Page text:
What is certain is that the foreign companies who have been mining in Zimbabwe will not take Mugabe’s orders without a fight. China has developed closer trade agreements with Zimbabwe in recent years and the Chinese-run mining company Anjin Investments has already challenged Mugabe’s ruling at the High Court. The early indications are that the courts might well side with the mining companies as the largest mine, Mbada Diamonds, has already won its case at the High Court and been given full control of its assets.

Whether this is a ruling that Mugabe’s government will accept and adhere by is an entirely different question. While some voices have expressed concern over how this dispute could affect trade between China and Zimbabwe, Mugabe himself dismissed such worries, saying, “I don’t think it has affected any of our relations at all…I told President Xi Jinping that we were not getting much from the company, and we didn’t like it anymore in this country.”

Zimbabwe diamond mine

Zimbabwe diamond mine

Where does Zimbabwe’s diamond industry go from here?

If the government of Zimbabwe overcomes the legal challenges, maintaining the $1 billion worth of Chinese trade despite seizing Chinese interests, and eradicates the corruption that has plagued the mining industry thus far, then it would obviously earn considerably more money. However, these are a sequence of unlikely outcomes given the manner in which the move has come and given the history of the mining industry in Zimbabwe.

There is the additional concern that potential investors in other mining projects within the country could be put off by this recent announcement regarding diamonds. John Turner, head of the mining group at law firm Fasten Martineau says, “To the extent that private firms were looking at Zimbabwe thinking they were ahead of the curve, this may give them pause for though.”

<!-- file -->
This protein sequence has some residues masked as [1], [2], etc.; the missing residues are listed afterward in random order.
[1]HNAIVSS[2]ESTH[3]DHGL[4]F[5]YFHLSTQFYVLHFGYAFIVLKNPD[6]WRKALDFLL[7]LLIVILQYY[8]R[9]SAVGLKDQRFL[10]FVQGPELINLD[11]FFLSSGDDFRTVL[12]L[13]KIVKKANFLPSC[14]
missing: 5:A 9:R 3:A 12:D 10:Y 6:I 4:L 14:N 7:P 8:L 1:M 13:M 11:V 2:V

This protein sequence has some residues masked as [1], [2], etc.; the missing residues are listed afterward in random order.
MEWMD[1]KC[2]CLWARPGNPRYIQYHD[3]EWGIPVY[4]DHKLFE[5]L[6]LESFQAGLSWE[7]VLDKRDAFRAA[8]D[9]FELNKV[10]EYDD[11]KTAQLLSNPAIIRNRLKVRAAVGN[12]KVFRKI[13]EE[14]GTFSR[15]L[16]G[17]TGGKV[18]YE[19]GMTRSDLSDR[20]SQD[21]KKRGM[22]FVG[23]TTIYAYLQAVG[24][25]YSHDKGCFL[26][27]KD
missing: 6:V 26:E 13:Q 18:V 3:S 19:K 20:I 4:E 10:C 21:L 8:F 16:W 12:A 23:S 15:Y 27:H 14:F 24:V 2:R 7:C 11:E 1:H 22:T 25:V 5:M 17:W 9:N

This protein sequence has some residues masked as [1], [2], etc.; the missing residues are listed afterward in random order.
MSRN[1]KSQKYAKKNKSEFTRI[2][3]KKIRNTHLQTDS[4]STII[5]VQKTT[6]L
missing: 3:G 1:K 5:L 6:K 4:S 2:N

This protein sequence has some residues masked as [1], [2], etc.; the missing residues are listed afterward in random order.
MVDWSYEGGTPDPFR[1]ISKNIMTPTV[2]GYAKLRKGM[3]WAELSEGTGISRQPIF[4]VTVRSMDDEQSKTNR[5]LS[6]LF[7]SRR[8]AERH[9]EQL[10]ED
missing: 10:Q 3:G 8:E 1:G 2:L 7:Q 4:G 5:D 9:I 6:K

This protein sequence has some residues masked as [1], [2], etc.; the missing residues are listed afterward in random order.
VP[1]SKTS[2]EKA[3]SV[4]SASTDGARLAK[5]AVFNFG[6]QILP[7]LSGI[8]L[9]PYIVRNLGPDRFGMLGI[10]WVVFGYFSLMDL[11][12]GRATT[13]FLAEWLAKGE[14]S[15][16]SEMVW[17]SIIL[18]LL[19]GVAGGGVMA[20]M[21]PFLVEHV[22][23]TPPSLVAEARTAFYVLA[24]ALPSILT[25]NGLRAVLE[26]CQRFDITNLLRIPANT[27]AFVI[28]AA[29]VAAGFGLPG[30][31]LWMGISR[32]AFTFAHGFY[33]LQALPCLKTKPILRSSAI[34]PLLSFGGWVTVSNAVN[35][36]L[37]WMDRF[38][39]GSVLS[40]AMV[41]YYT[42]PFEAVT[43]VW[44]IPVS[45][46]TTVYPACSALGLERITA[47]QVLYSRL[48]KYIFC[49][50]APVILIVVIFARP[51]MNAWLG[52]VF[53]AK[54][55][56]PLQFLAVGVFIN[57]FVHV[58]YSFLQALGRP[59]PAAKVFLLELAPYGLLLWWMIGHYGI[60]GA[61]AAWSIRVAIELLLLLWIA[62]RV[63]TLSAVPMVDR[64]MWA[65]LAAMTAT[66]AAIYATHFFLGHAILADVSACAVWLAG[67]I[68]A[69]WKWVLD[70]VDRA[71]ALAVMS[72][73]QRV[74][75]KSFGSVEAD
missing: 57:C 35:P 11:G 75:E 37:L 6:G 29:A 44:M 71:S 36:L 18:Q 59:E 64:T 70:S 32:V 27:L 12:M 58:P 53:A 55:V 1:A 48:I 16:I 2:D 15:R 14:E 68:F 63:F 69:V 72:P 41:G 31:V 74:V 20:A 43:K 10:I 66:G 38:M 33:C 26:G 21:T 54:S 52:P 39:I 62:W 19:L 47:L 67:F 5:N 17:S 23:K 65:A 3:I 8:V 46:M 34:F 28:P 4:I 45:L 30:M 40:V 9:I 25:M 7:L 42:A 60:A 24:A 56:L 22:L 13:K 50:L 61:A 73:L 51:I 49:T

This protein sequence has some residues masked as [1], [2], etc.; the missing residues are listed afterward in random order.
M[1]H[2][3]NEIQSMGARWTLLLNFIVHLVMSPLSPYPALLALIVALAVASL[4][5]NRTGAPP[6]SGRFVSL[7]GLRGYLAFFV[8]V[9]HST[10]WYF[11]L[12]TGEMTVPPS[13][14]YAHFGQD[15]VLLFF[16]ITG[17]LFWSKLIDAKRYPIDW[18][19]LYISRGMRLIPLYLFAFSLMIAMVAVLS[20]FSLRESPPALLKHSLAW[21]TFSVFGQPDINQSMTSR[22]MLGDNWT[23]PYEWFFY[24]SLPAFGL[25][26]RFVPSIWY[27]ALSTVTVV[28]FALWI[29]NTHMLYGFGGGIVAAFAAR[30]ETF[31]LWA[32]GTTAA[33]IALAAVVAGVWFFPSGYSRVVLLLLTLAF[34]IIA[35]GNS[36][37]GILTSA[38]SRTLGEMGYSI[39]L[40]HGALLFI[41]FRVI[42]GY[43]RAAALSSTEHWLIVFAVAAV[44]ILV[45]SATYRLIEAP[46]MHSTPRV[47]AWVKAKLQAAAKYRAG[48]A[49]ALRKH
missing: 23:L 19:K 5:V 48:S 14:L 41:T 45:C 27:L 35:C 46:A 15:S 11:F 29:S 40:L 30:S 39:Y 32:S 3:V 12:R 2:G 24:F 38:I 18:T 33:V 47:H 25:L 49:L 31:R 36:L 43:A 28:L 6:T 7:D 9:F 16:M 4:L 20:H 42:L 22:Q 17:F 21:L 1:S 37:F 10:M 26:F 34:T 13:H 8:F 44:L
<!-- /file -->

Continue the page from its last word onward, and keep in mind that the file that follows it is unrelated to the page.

Any concerns outside of Zimbabwe have not appeared to weaken the resolve of Mugabe or his government. They insist that the problem lies with theft from abroad and moreover that recent mining has actually been illegal, as the mining companies had not renewed their licenses.

Amid conflicting claims and ongoing lawsuits, who emerges as having control over the lucrative Marange diamond mines over the next few months will be of interest to many parties and people both in and outside of Zimbabwe.

5 Responses to Mugabe looks to nationalize Zimbabwe’s diamond industry

  1. […] apologized for delays in the payment of civil servants’ salaries; and a recent move to nationalize the country’s diamond mines holds little promise of increased welfare for average […]

  2. […] apologized for delays in the payment of civil servants’ salaries; and a recent move to nationalize the country’s diamond mines holds little promise of increased welfare for average […]

  3. The Likelihood of Instability in Zimbabwe | rss.com.ng says:

    […] apologized for delays in the payment of civil servants’ salaries; and a recent move to nationalize the country’s diamond mines holds little promise of increased welfare for average […]

  4. […] apologized for delays in the payment of civil servants’ salaries; and a recent move to nationalize the country’s diamond mines holds little promise of increased welfare for average […]